Is stare decisis dead?

Stare decisis for thee but not for me?

Update (6/25): Check out this excellent analysis of stare decisis by my collegaue and friend Ilya Somin. Here is an excerpt:

” I have previously suggested that ‘Stare decisis will not stop the justices from overturning a precedent they think is badly wrong and causes significant harm’ — a point I believe applies to both liberal and conservative jurists. Nothing in yesterday’s opinions leads me to change that view. This point can be recast in terms of the Supreme Court’s doctrinal standards for reversing previous decisions: its ‘precedent on precedent.’ The doctrine requires the Court to consider such factors as the quality of the earlier precedent’s reasoning, the extent to which changing circumstances have undermined its utility, the ‘workability’ of the precedent, and whether it has generated significant reliance interests. But much of this just a fancier and more sophisticated way of saying that courts must consider 1) how bad was the precedent, and 2) how much harm it causes, which perhaps should be weighed against the potential harm of upsetting settled expectations.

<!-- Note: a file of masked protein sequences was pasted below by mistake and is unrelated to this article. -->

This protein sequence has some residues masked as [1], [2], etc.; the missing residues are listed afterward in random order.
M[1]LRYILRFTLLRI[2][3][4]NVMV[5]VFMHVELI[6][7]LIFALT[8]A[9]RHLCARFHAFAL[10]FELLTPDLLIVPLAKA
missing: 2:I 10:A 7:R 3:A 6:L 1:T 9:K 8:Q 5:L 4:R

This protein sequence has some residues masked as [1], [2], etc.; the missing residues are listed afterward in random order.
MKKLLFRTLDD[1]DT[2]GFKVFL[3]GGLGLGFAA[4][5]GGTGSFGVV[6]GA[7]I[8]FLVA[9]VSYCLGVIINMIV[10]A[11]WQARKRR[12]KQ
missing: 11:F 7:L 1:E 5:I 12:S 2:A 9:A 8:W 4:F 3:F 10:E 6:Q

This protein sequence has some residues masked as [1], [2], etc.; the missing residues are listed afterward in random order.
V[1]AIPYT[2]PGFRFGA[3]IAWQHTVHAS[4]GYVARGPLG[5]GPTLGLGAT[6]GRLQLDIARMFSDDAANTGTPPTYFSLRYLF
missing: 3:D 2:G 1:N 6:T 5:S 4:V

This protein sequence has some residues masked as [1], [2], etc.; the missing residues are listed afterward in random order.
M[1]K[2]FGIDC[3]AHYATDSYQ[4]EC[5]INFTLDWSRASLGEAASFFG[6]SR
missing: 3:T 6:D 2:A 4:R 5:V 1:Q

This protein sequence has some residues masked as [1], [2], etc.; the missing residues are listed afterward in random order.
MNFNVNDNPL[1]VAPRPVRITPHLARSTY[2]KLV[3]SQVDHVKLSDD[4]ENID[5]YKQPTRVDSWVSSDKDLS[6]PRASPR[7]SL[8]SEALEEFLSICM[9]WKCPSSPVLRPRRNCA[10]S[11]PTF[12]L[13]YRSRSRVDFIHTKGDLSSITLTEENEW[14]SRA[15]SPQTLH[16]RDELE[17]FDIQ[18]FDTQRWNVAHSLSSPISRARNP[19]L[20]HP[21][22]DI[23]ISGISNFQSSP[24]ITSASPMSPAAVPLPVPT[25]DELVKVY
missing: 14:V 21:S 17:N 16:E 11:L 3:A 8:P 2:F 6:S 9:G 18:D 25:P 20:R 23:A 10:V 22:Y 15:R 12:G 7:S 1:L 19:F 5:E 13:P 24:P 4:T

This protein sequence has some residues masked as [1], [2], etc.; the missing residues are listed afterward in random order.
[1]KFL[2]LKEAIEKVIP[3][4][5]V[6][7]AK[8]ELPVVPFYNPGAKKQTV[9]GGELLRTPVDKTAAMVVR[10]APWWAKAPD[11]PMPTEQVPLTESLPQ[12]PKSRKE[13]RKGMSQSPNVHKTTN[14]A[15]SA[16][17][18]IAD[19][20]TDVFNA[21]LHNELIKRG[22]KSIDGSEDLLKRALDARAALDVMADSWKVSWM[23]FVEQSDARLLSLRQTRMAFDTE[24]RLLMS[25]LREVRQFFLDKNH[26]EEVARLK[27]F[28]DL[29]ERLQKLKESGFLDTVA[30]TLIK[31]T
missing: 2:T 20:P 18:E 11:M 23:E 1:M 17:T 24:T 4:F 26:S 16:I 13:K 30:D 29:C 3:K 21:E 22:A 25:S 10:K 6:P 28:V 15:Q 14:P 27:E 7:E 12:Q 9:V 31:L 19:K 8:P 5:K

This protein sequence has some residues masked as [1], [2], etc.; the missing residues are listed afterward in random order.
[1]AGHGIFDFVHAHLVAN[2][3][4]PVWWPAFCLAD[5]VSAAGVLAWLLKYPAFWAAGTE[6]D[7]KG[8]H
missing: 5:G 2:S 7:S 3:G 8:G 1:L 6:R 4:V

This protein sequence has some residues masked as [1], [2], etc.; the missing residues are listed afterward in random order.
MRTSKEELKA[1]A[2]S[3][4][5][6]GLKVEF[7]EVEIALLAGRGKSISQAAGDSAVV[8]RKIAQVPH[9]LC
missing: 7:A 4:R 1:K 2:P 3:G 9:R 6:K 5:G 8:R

prior probability

SCOTUS overruled another venerable precedent this week. (Will Roe v. Wade be the next to go?) The case is South Dakota v. Wayfair, Inc., a decision we hope is quickly overruled by Congress. Due to other commitments (Summer A grading), we will discuss the sordid details of the Wayfair case–and propose a bill to Congress to overrule this hideous decision–next week. In the meantime, check out Will Baude’s excellent summary, via Volokh, of this stare decisis divide.

Update (29 June 2018): I have now posted part 1 and part 2 of my analysis of the Wayfair case.

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About F. E. Guerra-Pujol

When I’m not blogging, I am a business law professor at the University of Central Florida.
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